Best Practices

5 Ways to Support Local Retailers During the Holiday Season

Published Dec 22, 2020 by Rob Williams


shop local


The pandemic has created challenges for many retail entrepreneurs. Lockdowns and capacity restrictions have limited business, forcing small business owners to get creative in how they market and sell their products and services.

Now, more than ever, entrepreneurs need support. By the end of August 2020, nearly 100,000 small businesses had closed their doors for good, according to a Yelp analysis. The role of entrepreneurial support organizations (ESOs) is increasingly important in continuing to foster innovation and entrepreneurial resiliency within communities during this challenging time.

A New Type of Support

Technical assistance for entrepreneurs in the pandemic environment looks very different than what many entrepreneurship support organizations (ESOs) have traditionally offered. In place of (or perhaps in addition to) business and marketing plans, entrepreneurs caught in the midst of the pandemic most need help now with pivoting to online sales and attracting customers to shop those new local marketplaces. While we’ve written previously about how important shop local efforts are, below we offer five key ways to support local retailers during this holiday season, when your support is more important than ever before.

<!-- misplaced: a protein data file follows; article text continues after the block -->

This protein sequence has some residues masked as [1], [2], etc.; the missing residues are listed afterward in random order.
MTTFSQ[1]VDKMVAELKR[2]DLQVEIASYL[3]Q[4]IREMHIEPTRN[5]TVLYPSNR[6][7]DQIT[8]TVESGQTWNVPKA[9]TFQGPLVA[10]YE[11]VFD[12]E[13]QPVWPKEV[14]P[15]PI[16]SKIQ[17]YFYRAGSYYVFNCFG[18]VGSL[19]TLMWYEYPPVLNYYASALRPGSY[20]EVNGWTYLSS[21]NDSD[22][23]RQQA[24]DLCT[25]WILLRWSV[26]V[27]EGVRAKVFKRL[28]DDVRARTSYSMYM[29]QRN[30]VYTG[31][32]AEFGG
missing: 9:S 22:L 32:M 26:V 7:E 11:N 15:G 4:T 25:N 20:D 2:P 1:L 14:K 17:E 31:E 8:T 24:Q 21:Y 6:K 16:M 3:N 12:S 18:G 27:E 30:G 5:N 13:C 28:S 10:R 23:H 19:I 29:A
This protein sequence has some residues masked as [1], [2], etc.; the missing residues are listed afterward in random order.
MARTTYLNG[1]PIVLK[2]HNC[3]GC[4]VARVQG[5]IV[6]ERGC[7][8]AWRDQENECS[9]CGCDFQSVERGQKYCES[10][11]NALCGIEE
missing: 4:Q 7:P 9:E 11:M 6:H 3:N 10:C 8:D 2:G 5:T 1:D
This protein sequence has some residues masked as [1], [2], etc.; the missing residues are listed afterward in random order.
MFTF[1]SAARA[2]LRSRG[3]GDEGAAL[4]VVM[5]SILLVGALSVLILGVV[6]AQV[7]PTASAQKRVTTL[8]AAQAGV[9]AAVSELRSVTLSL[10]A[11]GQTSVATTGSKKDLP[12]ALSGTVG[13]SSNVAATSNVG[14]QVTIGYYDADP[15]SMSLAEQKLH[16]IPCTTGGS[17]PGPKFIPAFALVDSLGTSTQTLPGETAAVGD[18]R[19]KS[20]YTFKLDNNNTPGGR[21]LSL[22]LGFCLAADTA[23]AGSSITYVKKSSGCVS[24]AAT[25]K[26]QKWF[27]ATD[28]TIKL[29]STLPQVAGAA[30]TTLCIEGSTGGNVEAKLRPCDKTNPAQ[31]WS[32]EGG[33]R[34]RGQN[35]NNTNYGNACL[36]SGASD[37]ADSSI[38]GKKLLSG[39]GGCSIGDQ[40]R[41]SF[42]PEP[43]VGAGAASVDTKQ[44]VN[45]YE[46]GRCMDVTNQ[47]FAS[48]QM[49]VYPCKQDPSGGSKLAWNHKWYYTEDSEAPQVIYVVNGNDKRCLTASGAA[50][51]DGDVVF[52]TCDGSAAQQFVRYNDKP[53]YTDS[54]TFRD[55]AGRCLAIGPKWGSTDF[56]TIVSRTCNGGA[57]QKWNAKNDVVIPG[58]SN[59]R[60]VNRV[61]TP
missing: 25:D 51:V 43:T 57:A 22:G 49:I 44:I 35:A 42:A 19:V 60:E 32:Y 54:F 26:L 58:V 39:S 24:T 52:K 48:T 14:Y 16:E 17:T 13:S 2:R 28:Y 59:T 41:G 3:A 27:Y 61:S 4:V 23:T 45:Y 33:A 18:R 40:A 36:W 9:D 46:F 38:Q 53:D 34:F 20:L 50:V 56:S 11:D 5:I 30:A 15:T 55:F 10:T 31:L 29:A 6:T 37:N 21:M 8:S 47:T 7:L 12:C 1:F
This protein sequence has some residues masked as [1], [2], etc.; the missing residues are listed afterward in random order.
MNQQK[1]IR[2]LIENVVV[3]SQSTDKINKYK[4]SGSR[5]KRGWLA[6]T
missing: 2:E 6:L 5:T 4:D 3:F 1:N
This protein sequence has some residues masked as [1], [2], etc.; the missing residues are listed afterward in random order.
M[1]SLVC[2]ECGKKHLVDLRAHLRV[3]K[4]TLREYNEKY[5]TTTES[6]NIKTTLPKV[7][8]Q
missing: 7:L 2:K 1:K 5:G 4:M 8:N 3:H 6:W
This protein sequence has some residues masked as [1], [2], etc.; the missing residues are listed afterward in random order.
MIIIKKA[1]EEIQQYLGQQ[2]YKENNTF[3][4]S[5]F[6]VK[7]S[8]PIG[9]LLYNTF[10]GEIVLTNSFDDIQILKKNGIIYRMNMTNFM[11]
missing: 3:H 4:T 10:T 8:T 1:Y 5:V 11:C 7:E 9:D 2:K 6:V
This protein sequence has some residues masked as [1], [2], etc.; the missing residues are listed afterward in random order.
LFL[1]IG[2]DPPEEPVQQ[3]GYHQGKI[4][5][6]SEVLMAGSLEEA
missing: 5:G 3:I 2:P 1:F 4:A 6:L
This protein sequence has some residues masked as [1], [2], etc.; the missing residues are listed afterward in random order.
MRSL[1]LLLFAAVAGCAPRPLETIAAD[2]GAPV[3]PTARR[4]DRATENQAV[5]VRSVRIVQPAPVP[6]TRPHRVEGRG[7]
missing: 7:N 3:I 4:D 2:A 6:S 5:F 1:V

1. Pivot to Online

As more and more entrepreneurs move at least part of their business online to reach consumers who are increasingly turning to virtual shopping, support organizations need to offer both educational and marketing support. Online seminars that address the nuances associated with selling in an online environment can help business owners to better understand the challenges and benefits of an online presence. Helping entrepreneurs to understand best practices and consumer expectations of an online marketplace can give them a hand up on the way to success.

But it’s not just the nuts and bolts that small business owners need help with. Money may not be available to get the word out about their online storefronts. Combined marketing efforts like a small business gift guide or a directory of local businesses and online contests are the perfect way to help entrepreneurs attract more business, especially during the holiday season. 


    2. Encourage Local Buying

With in-person shopping being discouraged, it’s easy for shoppers to just pull up Amazon or Target.com and click away to fulfill all of their retail shopping needs. However, some consumers want to support their local businesses, and ESOs can help bring needed attention to local businesses – even during the pandemic. Consider creating a local business spotlight or a local business directory. Highlight the business’s products as well as any services that make it easier to shop there during the pandemic like contactless pick-up or home delivery. 

Consider sponsoring a Buy Local campaign on local radio and TV stations. Leverage media contacts to become the go-to source for information about how local small businesses are weathering the effects of the pandemic, which will allow you to encourage watchers and listeners to shop local.